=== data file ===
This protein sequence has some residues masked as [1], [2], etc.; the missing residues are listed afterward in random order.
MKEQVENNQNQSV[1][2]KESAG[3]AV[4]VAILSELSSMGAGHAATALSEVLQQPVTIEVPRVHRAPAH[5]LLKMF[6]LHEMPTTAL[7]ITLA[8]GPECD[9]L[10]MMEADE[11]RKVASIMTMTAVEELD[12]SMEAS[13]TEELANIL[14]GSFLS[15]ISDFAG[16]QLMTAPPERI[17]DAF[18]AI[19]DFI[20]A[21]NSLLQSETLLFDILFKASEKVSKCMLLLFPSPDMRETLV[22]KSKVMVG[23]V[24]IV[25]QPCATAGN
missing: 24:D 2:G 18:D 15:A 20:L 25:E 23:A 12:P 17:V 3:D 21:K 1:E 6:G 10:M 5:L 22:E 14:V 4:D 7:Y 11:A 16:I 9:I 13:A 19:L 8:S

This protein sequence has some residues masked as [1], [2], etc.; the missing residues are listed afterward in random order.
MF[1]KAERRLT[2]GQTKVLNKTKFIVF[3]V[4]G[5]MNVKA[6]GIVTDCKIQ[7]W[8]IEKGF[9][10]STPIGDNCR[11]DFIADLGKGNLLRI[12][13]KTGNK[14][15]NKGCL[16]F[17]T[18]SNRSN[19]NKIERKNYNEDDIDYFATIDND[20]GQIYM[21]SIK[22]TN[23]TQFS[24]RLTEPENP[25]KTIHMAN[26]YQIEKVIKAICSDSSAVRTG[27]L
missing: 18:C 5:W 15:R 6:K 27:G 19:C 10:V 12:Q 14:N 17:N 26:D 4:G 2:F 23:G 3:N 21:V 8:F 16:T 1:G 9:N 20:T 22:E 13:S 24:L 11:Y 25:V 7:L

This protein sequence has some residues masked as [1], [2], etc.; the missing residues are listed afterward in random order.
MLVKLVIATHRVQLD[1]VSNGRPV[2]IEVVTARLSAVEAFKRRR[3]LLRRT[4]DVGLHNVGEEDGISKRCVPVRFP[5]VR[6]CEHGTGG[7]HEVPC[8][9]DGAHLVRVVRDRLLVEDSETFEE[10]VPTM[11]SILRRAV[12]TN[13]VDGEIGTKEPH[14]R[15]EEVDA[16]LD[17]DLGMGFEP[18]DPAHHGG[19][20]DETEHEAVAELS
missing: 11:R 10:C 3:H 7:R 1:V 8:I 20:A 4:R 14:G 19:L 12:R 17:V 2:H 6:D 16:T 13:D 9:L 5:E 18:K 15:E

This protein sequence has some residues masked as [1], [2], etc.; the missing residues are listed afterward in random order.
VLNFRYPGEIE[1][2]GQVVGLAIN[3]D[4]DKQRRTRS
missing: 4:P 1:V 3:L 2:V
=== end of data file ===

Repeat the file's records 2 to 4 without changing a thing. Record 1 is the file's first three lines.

This protein sequence has some residues masked as [1], [2], etc.; the missing residues are listed afterward in random order.
MF[1]KAERRLT[2]GQTKVLNKTKFIVF[3]V[4]G[5]MNVKA[6]GIVTDCKIQ[7]W[8]IEKGF[9][10]STPIGDNCR[11]DFIADLGKGNLLRI[12][13]KTGNK[14][15]NKGCL[16]F[17]T[18]SNRSN[19]NKIERKNYNEDDIDYFATIDND[20]GQIYM[21]SIK[22]TN[23]TQFS[24]RLTEPENP[25]KTIHMAN[26]YQIEKVIKAICSDSSAVRTG[27]L
missing: 18:C 5:W 15:R 6:K 27:G 19:C 10:V 12:Q 14:N 17:N 26:D 4:G 2:F 23:G 3:N 21:V 8:F 16:T 1:G 9:N 20:T 22:E 13:S 24:L 11:Y 25:V 7:L

This protein sequence has some residues masked as [1], [2], etc.; the missing residues are listed afterward in random order.
MLVKLVIATHRVQLD[1]VSNGRPV[2]IEVVTARLSAVEAFKRRR[3]LLRRT[4]DVGLHNVGEEDGISKRCVPVRFP[5]VR[6]CEHGTGG[7]HEVPC[8][9]DGAHLVRVVRDRLLVEDSETFEE[10]VPTM[11]SILRRAV[12]TN[13]VDGEIGTKEPH[14]R[15]EEVDA[16]LD[17]DLGMGFEP[18]DPAHHGG[19][20]DETEHEAVAELS
missing: 11:R 10:C 3:H 7:R 1:V 8:I 20:A 4:R 14:G 19:L 12:R 17:V 2:H 6:D 16:T 13:D 9:L 5:E 18:K 15:E

This protein sequence has some residues masked as [1], [2], etc.; the missing residues are listed afterward in random order.
VLNFRYPGEIE[1][2]GQVVGLAIN[3]D[4]DKQRRTRS
missing: 4:P 1:V 3:L 2:V